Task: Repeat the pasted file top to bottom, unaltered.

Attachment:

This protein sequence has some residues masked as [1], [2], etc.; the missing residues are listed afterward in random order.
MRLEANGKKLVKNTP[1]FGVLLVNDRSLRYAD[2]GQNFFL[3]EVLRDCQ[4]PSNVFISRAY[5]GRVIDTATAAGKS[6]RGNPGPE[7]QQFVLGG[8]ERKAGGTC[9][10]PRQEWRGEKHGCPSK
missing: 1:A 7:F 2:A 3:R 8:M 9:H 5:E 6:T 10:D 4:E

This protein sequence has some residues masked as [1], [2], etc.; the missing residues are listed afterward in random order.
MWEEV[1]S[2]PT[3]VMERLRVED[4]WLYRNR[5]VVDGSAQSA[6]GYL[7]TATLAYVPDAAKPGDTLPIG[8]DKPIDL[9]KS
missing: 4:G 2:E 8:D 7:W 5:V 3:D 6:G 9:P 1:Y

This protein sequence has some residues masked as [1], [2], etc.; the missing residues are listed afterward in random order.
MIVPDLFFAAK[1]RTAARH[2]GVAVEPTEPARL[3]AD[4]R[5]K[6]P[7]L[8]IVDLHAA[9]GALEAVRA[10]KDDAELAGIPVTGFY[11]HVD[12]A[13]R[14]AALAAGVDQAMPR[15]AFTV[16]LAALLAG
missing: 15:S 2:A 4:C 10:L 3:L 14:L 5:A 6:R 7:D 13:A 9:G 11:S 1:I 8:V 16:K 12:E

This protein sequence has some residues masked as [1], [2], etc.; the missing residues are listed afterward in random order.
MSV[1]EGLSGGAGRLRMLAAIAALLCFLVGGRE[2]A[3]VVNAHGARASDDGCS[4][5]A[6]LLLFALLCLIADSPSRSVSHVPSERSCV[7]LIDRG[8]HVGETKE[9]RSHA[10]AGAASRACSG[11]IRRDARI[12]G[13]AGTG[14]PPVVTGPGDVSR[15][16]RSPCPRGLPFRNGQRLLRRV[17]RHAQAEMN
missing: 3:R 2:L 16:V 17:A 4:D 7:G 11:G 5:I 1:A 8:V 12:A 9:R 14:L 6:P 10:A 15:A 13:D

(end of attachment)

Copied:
This protein sequence has some residues masked as [1], [2], etc.; the missing residues are listed afterward in random order.
MRLEANGKKLVKNTP[1]FGVLLVNDRSLRYAD[2]GQNFFL[3]EVLRDCQ[4]PSNVFISRAY[5]GRVIDTATAAGKS[6]RGNPGPE[7]QQFVLGG[8]ERKAGGTC[9][10]PRQEWRGEKHGCPSK
missing: 1:A 7:F 2:A 3:R 8:M 9:H 5:E 6:T 10:D 4:E

This protein sequence has some residues masked as [1], [2], etc.; the missing residues are listed afterward in random order.
MWEEV[1]S[2]PT[3]VMERLRVED[4]WLYRNR[5]VVDGSAQSA[6]GYL[7]TATLAYVPDAAKPGDTLPIG[8]DKPIDL[9]KS
missing: 4:G 2:E 8:D 7:W 5:V 3:D 6:G 9:P 1:Y

This protein sequence has some residues masked as [1], [2], etc.; the missing residues are listed afterward in random order.
MIVPDLFFAAK[1]RTAARH[2]GVAVEPTEPARL[3]AD[4]R[5]K[6]P[7]L[8]IVDLHAA[9]GALEAVRA[10]KDDAELAGIPVTGFY[11]HVD[12]A[13]R[14]AALAAGVDQAMPR[15]AFTV[16]LAALLAG
missing: 15:S 2:A 4:C 10:L 3:L 14:L 5:A 6:R 7:D 13:A 9:G 11:S 1:I 8:V 16:K 12:E

This protein sequence has some residues masked as [1], [2], etc.; the missing residues are listed afterward in random order.
MSV[1]EGLSGGAGRLRMLAAIAALLCFLVGGRE[2]A[3]VVNAHGARASDDGCS[4][5]A[6]LLLFALLCLIADSPSRSVSHVPSERSCV[7]LIDRG[8]HVGETKE[9]RSHA[10]AGAASRACSG[11]IRRDARI[12]G[13]AGTG[14]PPVVTGPGDVSR[15][16]RSPCPRGLPFRNGQRLLRRV[17]RHAQAEMN
missing: 3:R 2:L 16:V 17:A 4:D 7:G 11:G 5:I 1:A 8:V 12:A 9:R 14:L 6:P 10:A 15:A 13:D